“We think the cost per procedure is almost more important than the capital cost, system cost,” Chodaczek noted. “Hospital administrators want to lower costs per robotic procedure, especially for procedures that have lower insurance reimbursement, i.e. hernia.”
Lowering costs—whether through cost per procedure alone or in concert with system cost—can be an important differentiator when expanding the market.
“If you look at the market right now, robotics is only penetrated as much as 5–10% of surgical procedures, so there is a big opportunity for increased expansion for several players on the market,” Henry, of RBC Capital Markets, said. “What TransEnterix wants to do is expand the robotics market to some of the small to mid-sized hospitals that can’t afford the Intuitive system and into some of the surgery centers.”
While a cheaper product might help TransEnterix to increase adoption, Pope said he believes technology differences are meaningful too. Take for instance, the haptic feedback he said is lacking from the da Vinci system but available on the ALF-X robot.
“Today with robotics, there is zero feel,” Pope charged. “Surgeons are on a joystick, and they have no feel. They are only looking at a screen, and they have no sensation of the tissue or bone. Our systems are going to have haptic feedback. When they run into tissue, they are going to have force feedback. They’re going to have a much more natural surgery experience with ours.”
There are other differences as well. Surgeons using the SurgiBot will be “scrubbed in” and will stand next to the patient, explained Chodaczek, the Wall Street analyst. Surgeons using the da Vinci robot, on the other hand, control it from a console a few feet away from the patient’s bed.
While competitors refine their product offerings, Intuitive has also been adding new capabilities to its robots. The Firefly imaging system, for example, enables surgeons to see beneath the tissue, Miller said. Patients being operated on are now placed on a special table that can be rotated and moved without undocking instruments from the robot, improving operating room efficiency, he added.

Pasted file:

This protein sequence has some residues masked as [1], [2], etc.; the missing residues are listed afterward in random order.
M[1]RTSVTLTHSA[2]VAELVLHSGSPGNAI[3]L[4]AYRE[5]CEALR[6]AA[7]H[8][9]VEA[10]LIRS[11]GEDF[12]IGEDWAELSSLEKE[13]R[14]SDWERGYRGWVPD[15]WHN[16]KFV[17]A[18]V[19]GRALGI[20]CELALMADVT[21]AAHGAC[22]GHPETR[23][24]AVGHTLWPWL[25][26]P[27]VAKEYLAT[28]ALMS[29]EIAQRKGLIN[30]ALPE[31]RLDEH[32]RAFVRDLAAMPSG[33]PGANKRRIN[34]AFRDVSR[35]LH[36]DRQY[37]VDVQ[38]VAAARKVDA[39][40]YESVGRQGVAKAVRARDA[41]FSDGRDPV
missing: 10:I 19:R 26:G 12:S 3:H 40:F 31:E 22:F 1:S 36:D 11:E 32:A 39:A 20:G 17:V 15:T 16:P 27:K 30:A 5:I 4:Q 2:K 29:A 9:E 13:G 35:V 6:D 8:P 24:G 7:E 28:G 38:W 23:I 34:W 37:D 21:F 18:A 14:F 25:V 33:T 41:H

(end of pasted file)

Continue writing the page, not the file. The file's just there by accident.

One surgeon who is an Intuitive cheerleader is particularly happy with the da Vinci system, even as he welcomes more competition.
“Intuitive has an amazing product on the market, but healthy competition will only improve our care for patients and be good for surgeons,” said Jayram Krishnan, a surgeon with Las Vegas Urology and urologist with Cleveland Clinic. He noted that robotic surgery is good for patients because it leads to “faster healing” and less pain borne out of smaller incisions.
Yet, not everyone looks at Intuitive positively. Over the years, it has faced accusations of aggressive and inappropriate marketing practices, and the company has been hit with product liability and securities lawsuits. According to its 2015 annual report, Intuitive is a defendant in 92 individual product liability lawsuits filed by patients or patients’ family members who were either injured or suffered death. The company is also a defendant in a Missouri lawsuit that represents 55 plaintiffs. To settle other lawsuits brought by patients’ attorneys, Intuitive recorded pretax charges of $13.8 million and $82.4 million in 2014 and 2015, respectively.
Aside from battling legal claims, the company has also faced criticism from those who question the value of robotic surgery overall. In October 2014, the Wall Street Journal reported that researchers at Columbia University found robotic surgery led to higher costs and more complications when compared with laparoscopic surgery for removing ovaries and ovarian cysts.
For others, the value depends on the procedure. Henry, the RBC analyst, said he believes robotic surgery is too expensive for gall bladder removal surgeries even though da Vinci has seen great success in prostatectomy.
“Initially, we saw a decent uptake in gall bladder cases and now we [have] started to see decline, and I think what happened there was a lot of the hospital administrations pushed back on using a robot in such a simple procedure, a 30-minute gall bladder procedure,” Henry said.
Another problem, he said, is the lack of hard evidence pointing to the value of surgical robotics when compared with regular minimally invasive surgery. “There’s a ton of research out there, but there are really few randomized trials comparing robots to laparoscopy,” he said.
Another analyst concurred.
“A fundamental issue for Intuitive in expanding its total addressable market is that surgery with the da Vinci robot, while better than open surgery, is not often clinically superior to laparoscopic surgery, a form of minimally invasive surgery,” David Lewis, an analyst with Morgan Stanley, wrote in a March 14 research note.